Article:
Armistice & Shalom
They came from all over the world; heads of state, dignitaries and veterans from later wars - warriors called up long after the “war to end all wars” wrapped up. The images were feted on newsfeeds. With the Arc du Triumph looming questioningly in the background, the French President spoke to a crowd swathed in countless layers of security,
“I know there are old demons coming back to the surface. They are ready to wreak chaos and death.”
Indeed, they’ve never sunk too far beneath the surface, no matter how much we convinced ourselves the waters were safe.
Armistice, “an agreement made by opposing sides in a war to stop fighting for a certain time; a truce.” For a certain time. Not forever, not by a long shot. It’s the 100th anniversary of that armistice, although the break in the fighting didn’t quite make it to twenty.
While it’s good and right to honor those who fought, those who died, we need not deceive ourselves that armistices last.
Armistice is not the same as Shalom.
Armistice is merely the absence of conflict, fleeting, Shalom is the presence of wholeness, completeness and is eternal. It’s a paradox though, we can experience a complete armistice but it won’t last, while we’ve only tasted Shalom but it stays with us forever.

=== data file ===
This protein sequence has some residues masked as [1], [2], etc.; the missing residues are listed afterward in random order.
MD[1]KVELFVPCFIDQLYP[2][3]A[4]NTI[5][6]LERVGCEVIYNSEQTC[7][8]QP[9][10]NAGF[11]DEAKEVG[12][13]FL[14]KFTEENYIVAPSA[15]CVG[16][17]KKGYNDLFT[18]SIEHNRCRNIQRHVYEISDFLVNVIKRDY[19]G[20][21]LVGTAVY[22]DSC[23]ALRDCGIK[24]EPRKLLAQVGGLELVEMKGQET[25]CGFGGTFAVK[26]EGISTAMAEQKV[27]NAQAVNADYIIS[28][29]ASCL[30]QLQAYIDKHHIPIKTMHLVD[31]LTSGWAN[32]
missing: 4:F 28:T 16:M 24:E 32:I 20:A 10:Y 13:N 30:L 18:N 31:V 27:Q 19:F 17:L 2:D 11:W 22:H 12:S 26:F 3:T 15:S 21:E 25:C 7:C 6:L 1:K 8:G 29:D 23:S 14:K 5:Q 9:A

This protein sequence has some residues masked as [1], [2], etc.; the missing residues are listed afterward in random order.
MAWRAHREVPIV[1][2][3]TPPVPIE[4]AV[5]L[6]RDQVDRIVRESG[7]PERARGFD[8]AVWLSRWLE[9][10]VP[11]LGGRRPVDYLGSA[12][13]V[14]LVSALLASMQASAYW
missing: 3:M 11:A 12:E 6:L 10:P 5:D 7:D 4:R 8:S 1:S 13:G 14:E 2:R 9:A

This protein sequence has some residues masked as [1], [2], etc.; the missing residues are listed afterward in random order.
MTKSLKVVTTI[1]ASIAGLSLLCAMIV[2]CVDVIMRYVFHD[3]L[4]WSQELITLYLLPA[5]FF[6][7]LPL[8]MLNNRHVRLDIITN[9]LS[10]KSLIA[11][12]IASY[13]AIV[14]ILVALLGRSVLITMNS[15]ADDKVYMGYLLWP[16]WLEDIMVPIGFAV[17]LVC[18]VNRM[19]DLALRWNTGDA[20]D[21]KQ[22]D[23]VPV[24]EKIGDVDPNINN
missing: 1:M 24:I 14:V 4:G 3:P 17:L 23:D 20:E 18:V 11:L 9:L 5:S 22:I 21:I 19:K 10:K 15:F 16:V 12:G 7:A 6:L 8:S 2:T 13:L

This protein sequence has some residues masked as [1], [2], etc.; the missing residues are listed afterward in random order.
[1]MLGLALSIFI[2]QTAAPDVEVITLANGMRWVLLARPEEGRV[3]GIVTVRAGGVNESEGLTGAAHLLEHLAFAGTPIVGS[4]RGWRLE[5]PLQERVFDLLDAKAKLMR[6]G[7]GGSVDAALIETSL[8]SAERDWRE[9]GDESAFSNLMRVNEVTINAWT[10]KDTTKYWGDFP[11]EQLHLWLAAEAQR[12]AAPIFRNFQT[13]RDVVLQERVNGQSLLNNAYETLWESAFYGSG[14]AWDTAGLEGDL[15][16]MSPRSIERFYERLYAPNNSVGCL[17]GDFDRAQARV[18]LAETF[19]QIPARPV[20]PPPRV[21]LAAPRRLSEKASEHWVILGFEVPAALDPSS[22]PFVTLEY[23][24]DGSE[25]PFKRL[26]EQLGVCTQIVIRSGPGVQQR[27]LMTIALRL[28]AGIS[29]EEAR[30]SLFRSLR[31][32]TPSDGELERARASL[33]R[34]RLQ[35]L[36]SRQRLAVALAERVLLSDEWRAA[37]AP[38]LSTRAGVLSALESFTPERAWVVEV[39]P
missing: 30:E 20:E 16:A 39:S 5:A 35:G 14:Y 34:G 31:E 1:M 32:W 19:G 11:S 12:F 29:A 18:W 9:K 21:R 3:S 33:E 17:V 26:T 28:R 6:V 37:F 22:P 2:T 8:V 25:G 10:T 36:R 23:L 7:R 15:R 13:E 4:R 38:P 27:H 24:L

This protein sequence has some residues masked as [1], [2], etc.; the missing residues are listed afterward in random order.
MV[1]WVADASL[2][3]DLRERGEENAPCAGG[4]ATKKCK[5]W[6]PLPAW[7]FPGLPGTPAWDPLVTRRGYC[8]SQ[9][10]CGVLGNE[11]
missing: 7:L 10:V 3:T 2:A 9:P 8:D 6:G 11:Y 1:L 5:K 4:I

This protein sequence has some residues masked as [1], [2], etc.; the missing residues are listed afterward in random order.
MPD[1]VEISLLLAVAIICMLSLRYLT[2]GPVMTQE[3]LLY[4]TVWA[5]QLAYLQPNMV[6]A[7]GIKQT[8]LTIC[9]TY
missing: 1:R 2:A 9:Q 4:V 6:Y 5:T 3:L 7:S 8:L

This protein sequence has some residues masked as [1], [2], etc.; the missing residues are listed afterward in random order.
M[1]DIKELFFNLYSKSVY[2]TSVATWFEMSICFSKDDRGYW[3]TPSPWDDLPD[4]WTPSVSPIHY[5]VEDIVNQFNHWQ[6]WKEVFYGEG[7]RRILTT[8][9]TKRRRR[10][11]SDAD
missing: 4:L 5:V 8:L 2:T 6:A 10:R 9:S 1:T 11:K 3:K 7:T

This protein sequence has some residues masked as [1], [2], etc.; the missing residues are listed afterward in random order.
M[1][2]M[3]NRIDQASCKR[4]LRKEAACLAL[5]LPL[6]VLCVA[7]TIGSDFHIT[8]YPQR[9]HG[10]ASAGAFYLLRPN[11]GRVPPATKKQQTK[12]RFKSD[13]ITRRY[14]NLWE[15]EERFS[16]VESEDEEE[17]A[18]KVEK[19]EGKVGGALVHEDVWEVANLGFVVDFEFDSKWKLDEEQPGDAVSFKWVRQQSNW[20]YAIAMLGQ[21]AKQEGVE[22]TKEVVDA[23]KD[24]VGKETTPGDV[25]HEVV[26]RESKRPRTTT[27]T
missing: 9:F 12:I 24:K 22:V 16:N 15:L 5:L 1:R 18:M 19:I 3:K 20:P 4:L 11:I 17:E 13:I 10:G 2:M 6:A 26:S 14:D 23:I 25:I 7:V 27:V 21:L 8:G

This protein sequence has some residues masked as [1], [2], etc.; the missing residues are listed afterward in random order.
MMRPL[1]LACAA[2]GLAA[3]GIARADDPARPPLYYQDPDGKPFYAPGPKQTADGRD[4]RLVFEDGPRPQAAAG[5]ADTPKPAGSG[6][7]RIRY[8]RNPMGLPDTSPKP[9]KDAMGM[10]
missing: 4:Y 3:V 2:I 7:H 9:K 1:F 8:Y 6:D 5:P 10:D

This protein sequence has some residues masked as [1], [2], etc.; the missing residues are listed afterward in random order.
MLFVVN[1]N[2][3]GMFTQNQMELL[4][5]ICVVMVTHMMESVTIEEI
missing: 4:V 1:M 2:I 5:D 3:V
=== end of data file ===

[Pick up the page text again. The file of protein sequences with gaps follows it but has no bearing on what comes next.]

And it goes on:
We long for shalom but settle for armistice, even convincing ourselves that this time it will surely hold. Rabbi Abraham Heschel wrote “mundus vult decipi' — the world wants to be deceived. To live without deception presupposes standards beyond the reach of most people whose existence is largely shaped by compromise, evasion and mutual accommodation. Could they face their weakness, their vanity and selfishness, without a mask?”
Shalom allows us to take off the masks, to face the demons and totally defeat them, not just sign a temporary truce. Armistice as an end gives the false impression of lasting peace. Armistices are always temporary, even if they last 20,
100 years, or 1000 years. The old demons are always there.
Shalom is eternal. Shalom is what we begin to truly work for when we recognize our masks and begin to despise them. Masks of posturing, vanity, bullying, fear and fear mongering, ignorance, arrogance.
Another armistice isn’t the answer, we need shalom. We are dying from the lack of it. This shalom is both the promise and gift of God. It’s not bought or earned, wagered for or won, but gifted. It doesn’t come from the taking up of arms, but the laying down of them, never again to be taken up. “They will beat their swords into plowshares, and their spears into pruning hooks. Nations will not take up the sword against other nations, and they will no longer train for war.”
Grace and peace y’all.